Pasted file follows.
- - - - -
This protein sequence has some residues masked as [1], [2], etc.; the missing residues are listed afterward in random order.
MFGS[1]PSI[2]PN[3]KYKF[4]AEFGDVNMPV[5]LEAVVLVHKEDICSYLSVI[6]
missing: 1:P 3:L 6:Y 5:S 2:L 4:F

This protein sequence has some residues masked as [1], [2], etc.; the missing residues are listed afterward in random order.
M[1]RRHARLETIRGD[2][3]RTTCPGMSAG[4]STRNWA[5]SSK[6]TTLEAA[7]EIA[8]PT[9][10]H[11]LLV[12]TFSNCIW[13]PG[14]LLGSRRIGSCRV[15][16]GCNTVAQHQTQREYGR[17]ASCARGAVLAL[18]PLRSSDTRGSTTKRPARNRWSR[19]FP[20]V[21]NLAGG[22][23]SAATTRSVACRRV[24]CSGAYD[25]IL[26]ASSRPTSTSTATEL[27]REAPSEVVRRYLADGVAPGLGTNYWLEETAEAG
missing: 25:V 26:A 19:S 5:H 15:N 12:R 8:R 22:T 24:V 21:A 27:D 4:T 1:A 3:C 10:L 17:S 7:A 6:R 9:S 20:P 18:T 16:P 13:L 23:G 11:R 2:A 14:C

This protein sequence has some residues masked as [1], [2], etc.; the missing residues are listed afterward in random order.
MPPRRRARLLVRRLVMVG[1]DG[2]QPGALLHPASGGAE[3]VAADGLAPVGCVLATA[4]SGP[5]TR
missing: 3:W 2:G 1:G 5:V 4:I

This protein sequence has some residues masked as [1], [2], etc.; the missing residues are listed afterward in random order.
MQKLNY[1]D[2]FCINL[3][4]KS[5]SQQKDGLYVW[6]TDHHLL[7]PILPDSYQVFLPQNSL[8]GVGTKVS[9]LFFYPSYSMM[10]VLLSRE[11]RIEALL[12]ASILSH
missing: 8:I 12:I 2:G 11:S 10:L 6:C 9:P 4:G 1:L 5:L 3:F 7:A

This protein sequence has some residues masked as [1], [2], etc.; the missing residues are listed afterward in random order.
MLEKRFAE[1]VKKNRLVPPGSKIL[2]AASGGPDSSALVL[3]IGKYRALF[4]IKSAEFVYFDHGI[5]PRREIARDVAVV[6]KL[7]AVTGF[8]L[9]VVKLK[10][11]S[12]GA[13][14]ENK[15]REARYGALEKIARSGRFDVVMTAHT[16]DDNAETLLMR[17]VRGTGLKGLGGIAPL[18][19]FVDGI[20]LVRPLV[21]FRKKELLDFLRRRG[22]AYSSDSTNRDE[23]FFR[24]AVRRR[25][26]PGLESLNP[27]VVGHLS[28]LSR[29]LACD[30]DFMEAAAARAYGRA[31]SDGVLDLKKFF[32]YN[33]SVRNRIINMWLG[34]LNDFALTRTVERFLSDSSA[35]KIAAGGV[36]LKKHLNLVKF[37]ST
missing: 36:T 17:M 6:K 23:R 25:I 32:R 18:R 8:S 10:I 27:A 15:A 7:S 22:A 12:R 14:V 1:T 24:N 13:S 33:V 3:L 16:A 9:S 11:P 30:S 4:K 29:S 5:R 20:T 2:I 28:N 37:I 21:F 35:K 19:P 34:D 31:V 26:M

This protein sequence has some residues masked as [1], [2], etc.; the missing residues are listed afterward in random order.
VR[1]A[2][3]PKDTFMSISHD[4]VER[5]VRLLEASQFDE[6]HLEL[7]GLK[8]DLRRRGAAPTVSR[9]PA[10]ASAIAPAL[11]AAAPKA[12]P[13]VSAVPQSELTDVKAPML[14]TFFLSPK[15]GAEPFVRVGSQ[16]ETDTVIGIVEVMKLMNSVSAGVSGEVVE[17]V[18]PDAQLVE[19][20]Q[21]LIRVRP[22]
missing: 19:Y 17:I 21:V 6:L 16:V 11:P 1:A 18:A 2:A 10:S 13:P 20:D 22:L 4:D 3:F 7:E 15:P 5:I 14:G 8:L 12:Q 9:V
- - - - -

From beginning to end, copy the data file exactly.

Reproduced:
This protein sequence has some residues masked as [1], [2], etc.; the missing residues are listed afterward in random order.
MFGS[1]PSI[2]PN[3]KYKF[4]AEFGDVNMPV[5]LEAVVLVHKEDICSYLSVI[6]
missing: 1:P 3:L 6:Y 5:S 2:L 4:F

This protein sequence has some residues masked as [1], [2], etc.; the missing residues are listed afterward in random order.
M[1]RRHARLETIRGD[2][3]RTTCPGMSAG[4]STRNWA[5]SSK[6]TTLEAA[7]EIA[8]PT[9][10]H[11]LLV[12]TFSNCIW[13]PG[14]LLGSRRIGSCRV[15][16]GCNTVAQHQTQREYGR[17]ASCARGAVLAL[18]PLRSSDTRGSTTKRPARNRWSR[19]FP[20]V[21]NLAGG[22][23]SAATTRSVACRRV[24]CSGAYD[25]IL[26]ASSRPTSTSTATEL[27]REAPSEVVRRYLADGVAPGLGTNYWLEETAEAG
missing: 25:V 26:A 19:S 5:H 15:N 12:R 8:R 22:T 24:V 21:A 27:D 4:T 1:A 3:C 10:L 17:S 7:A 6:R 9:S 20:P 18:T 16:P 13:L 23:G 11:R 2:A 14:C

This protein sequence has some residues masked as [1], [2], etc.; the missing residues are listed afterward in random order.
MPPRRRARLLVRRLVMVG[1]DG[2]QPGALLHPASGGAE[3]VAADGLAPVGCVLATA[4]SGP[5]TR
missing: 3:W 2:G 1:G 5:V 4:I

This protein sequence has some residues masked as [1], [2], etc.; the missing residues are listed afterward in random order.
MQKLNY[1]D[2]FCINL[3][4]KS[5]SQQKDGLYVW[6]TDHHLL[7]PILPDSYQVFLPQNSL[8]GVGTKVS[9]LFFYPSYSMM[10]VLLSRE[11]RIEALL[12]ASILSH
missing: 8:I 12:I 2:G 11:S 10:L 6:C 9:P 4:G 1:L 5:L 3:F 7:A

This protein sequence has some residues masked as [1], [2], etc.; the missing residues are listed afterward in random order.
MLEKRFAE[1]VKKNRLVPPGSKIL[2]AASGGPDSSALVL[3]IGKYRALF[4]IKSAEFVYFDHGI[5]PRREIARDVAVV[6]KL[7]AVTGF[8]L[9]VVKLK[10][11]S[12]GA[13][14]ENK[15]REARYGALEKIARSGRFDVVMTAHT[16]DDNAETLLMR[17]VRGTGLKGLGGIAPL[18][19]FVDGI[20]LVRPLV[21]FRKKELLDFLRRRG[22]AYSSDSTNRDE[23]FFR[24]AVRRR[25][26]PGLESLNP[27]VVGHLS[28]LSR[29]LACD[30]DFMEAAAARAYGRA[31]SDGVLDLKKFF[32]YN[33]SVRNRIINMWLG[34]LNDFALTRTVERFLSDSSA[35]KIAAGGV[36]LKKHLNLVKF[37]ST
missing: 36:T 17:M 6:K 23:R 25:I 32:R 18:R 8:S 10:I 27:A 15:A 7:S 22:A 12:R 14:V 1:T 24:N 13:S 33:V 3:L 16:A 9:S 11:P 30:S 4:K 29:S 5:R 20:T 2:I 28:N 37:I 21:F 35:K 19:P 34:D 31:V 26:M

This protein sequence has some residues masked as [1], [2], etc.; the missing residues are listed afterward in random order.
VR[1]A[2][3]PKDTFMSISHD[4]VER[5]VRLLEASQFDE[6]HLEL[7]GLK[8]DLRRRGAAPTVSR[9]PA[10]ASAIAPAL[11]AAAPKA[12]P[13]VSAVPQSELTDVKAPML[14]TFFLSPK[15]GAEPFVRVGSQ[16]ETDTVIGIVEVMKLMNSVSAGVSGEVVE[17]V[18]PDAQLVE[19][20]Q[21]LIRVRP[22]
missing: 19:Y 17:I 21:V 6:L 16:V 11:P 1:A 18:A 2:A 10:S 13:P 20:D 22:L 4:D 3:F 7:E 15:P 5:I 14:G 8:L 12:Q 9:V